Talks at the G7 summit in Canada have failed to resolve deep differences between US President Donald Trump and leaders of major industrial nations. The divisions were laid bare on Friday, notably over trade.
What are G7 summit and G8 summit?
According to http://www.g8.utoronto.ca, since 1975, the heads of state or government of the major industrial democracies have been meeting annually to deal with the major economic and political issues facing their domestic societies and the international community as a whole.
The six countries at the first summit, held at Rambouillet, France, in November 1975, were France, the United States, Britain, Germany, Japan and Italy (sometimes referred to as the G6). They were joined by Canada at the San Juan Summit of 1976 in Puerto Rico, and by the European Community at the London Summit of 1977.
From then on, membership in the Group of Seven, or G7, was fixed, although 15 developing countries' leaders met with the G7 leaders on the eve of the 1989 Paris Summit, and the USSR and then Russia participated in a post-summit dialogue with the G7 since 1991. Starting with the 1994 Naples Summit, the G7 met with Russia at each summit (referred to as the P8 or Political Eight).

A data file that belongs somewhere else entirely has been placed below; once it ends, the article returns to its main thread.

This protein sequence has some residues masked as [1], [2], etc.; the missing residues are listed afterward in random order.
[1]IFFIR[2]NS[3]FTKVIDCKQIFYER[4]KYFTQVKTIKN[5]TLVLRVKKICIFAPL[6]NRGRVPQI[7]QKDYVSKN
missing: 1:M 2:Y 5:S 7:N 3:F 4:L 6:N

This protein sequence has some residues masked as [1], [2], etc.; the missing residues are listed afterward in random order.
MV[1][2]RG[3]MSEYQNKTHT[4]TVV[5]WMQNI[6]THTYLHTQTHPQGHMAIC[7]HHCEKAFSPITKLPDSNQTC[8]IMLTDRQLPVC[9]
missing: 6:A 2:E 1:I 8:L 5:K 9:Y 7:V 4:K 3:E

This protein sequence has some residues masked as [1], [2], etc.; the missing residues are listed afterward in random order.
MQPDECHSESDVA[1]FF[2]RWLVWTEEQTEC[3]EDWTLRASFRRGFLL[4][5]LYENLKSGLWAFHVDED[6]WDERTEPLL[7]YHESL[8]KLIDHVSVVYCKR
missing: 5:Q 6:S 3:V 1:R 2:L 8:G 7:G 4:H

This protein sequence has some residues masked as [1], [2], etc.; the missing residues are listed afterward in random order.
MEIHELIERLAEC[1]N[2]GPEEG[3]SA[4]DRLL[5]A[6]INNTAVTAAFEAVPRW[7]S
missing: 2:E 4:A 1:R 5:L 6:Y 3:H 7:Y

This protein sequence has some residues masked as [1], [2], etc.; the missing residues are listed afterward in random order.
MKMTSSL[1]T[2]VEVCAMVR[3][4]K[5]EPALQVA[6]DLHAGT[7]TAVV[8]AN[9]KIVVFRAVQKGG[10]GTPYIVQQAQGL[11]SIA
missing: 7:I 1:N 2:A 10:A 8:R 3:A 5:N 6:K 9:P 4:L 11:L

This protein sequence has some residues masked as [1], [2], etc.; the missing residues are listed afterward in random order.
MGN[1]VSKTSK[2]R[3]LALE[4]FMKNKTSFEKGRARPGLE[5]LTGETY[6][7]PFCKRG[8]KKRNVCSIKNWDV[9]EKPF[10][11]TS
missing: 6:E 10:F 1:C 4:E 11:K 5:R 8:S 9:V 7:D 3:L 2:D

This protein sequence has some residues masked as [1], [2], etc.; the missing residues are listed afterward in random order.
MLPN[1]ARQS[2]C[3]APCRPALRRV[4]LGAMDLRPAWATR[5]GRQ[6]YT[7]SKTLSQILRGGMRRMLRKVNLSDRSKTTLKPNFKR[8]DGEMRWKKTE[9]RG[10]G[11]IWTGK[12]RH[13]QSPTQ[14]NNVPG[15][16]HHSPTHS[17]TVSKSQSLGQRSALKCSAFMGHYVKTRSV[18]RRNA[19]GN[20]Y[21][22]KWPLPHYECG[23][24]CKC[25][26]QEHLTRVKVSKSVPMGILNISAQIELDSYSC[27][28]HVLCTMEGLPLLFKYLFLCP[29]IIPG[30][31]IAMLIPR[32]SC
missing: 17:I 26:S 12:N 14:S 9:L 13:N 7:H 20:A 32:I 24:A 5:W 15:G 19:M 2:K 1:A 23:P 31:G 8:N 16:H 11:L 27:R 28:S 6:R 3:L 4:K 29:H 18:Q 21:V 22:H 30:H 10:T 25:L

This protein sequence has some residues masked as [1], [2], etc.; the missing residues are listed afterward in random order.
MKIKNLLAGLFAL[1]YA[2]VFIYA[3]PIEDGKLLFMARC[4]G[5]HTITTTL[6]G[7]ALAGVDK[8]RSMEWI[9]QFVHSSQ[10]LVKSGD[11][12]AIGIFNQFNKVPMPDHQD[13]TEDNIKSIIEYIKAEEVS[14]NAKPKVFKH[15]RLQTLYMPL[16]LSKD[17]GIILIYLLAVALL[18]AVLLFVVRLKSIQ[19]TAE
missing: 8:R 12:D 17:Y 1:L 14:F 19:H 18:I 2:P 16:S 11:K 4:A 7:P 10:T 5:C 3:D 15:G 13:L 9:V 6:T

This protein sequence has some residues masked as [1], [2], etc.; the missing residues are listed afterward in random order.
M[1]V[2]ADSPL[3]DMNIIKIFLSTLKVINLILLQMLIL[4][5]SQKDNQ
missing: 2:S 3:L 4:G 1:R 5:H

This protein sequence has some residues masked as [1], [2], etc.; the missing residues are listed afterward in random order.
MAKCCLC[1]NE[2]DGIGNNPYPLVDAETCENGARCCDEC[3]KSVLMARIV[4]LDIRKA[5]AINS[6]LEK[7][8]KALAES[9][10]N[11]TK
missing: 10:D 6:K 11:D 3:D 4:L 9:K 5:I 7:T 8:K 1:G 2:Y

The Denver Summit of the Eight was a milestone, marking full Russian participation in all but financial and certain economic discussions; and the 1998 Birmingham Summit saw full Russian participation, giving birth to the Group of Eight, or G8 (although the G7 continued to function alongside the formal summits).
At the Kananaskis Summit in Canada in 2002, it was announced that Russia would host the G8 Summit in 2006, thus completing its process of becoming a full member. On March 2, 2014, in response to action taken by Russia in Ukraine, the G7 leaders announced the suspension of their participation in preparations for the Russian-hosted G8 Sochi Summit. On March 24, 2014, they announced they would not attend the Sochi Summit and would instead hold a G7 meeting in Brussels.